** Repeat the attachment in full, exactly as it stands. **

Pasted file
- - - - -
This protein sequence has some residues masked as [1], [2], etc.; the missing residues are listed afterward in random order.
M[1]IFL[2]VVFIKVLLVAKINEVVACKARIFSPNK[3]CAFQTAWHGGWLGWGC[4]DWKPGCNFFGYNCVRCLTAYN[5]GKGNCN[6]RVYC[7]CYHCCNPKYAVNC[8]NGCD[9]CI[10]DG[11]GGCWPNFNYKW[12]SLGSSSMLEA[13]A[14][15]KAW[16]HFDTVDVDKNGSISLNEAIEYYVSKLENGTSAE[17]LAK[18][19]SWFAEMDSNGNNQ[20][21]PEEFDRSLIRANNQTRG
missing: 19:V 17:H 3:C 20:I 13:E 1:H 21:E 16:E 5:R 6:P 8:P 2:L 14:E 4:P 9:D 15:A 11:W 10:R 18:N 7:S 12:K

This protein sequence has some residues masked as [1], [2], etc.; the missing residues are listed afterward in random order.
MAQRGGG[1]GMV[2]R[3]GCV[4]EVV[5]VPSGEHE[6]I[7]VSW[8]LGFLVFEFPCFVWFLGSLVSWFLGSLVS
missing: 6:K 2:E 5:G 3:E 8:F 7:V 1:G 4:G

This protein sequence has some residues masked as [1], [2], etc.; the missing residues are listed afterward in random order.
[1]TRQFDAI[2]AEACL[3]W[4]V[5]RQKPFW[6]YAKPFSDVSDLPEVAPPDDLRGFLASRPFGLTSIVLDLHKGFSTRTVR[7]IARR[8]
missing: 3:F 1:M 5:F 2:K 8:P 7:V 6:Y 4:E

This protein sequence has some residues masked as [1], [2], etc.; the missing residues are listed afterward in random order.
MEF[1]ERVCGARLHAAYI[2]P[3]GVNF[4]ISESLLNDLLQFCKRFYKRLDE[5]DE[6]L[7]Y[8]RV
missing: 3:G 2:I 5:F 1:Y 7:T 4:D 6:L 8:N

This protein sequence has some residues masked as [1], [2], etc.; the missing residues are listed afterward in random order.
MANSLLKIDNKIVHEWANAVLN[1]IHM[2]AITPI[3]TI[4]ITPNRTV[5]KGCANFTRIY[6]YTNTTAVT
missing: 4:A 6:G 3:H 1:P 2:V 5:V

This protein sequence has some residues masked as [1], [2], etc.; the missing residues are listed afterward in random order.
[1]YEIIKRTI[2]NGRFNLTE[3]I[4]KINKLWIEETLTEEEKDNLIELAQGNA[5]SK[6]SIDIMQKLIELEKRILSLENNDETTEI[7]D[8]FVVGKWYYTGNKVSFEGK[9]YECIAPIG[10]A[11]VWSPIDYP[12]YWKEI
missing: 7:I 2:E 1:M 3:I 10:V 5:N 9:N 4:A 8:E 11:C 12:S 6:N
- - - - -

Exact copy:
This protein sequence has some residues masked as [1], [2], etc.; the missing residues are listed afterward in random order.
M[1]IFL[2]VVFIKVLLVAKINEVVACKARIFSPNK[3]CAFQTAWHGGWLGWGC[4]DWKPGCNFFGYNCVRCLTAYN[5]GKGNCN[6]RVYC[7]CYHCCNPKYAVNC[8]NGCD[9]CI[10]DG[11]GGCWPNFNYKW[12]SLGSSSMLEA[13]A[14][15]KAW[16]HFDTVDVDKNGSISLNEAIEYYVSKLENGTSAE[17]LAK[18][19]SWFAEMDSNGNNQ[20][21]PEEFDRSLIRANNQTRG
missing: 19:V 17:H 3:C 20:I 13:E 1:H 21:E 16:E 5:R 6:P 8:P 2:L 14:E 4:P 9:D 15:A 11:W 10:R 18:N 7:S 12:K

This protein sequence has some residues masked as [1], [2], etc.; the missing residues are listed afterward in random order.
MAQRGGG[1]GMV[2]R[3]GCV[4]EVV[5]VPSGEHE[6]I[7]VSW[8]LGFLVFEFPCFVWFLGSLVSWFLGSLVS
missing: 6:K 2:E 5:G 3:E 8:F 7:V 1:G 4:G

This protein sequence has some residues masked as [1], [2], etc.; the missing residues are listed afterward in random order.
[1]TRQFDAI[2]AEACL[3]W[4]V[5]RQKPFW[6]YAKPFSDVSDLPEVAPPDDLRGFLASRPFGLTSIVLDLHKGFSTRTVR[7]IARR[8]
missing: 3:F 1:M 5:F 2:K 8:P 7:V 6:Y 4:E

This protein sequence has some residues masked as [1], [2], etc.; the missing residues are listed afterward in random order.
MEF[1]ERVCGARLHAAYI[2]P[3]GVNF[4]ISESLLNDLLQFCKRFYKRLDE[5]DE[6]L[7]Y[8]RV
missing: 3:G 2:I 5:F 1:Y 7:T 4:D 6:L 8:N

This protein sequence has some residues masked as [1], [2], etc.; the missing residues are listed afterward in random order.
MANSLLKIDNKIVHEWANAVLN[1]IHM[2]AITPI[3]TI[4]ITPNRTV[5]KGCANFTRIY[6]YTNTTAVT
missing: 4:A 6:G 3:H 1:P 2:V 5:V

This protein sequence has some residues masked as [1], [2], etc.; the missing residues are listed afterward in random order.
[1]YEIIKRTI[2]NGRFNLTE[3]I[4]KINKLWIEETLTEEEKDNLIELAQGNA[5]SK[6]SIDIMQKLIELEKRILSLENNDETTEI[7]D[8]FVVGKWYYTGNKVSFEGK[9]YECIAPIG[10]A[11]VWSPIDYP[12]YWKEI
missing: 7:I 2:E 1:M 3:I 10:V 5:N 9:N 4:A 8:E 11:C 12:S 6:N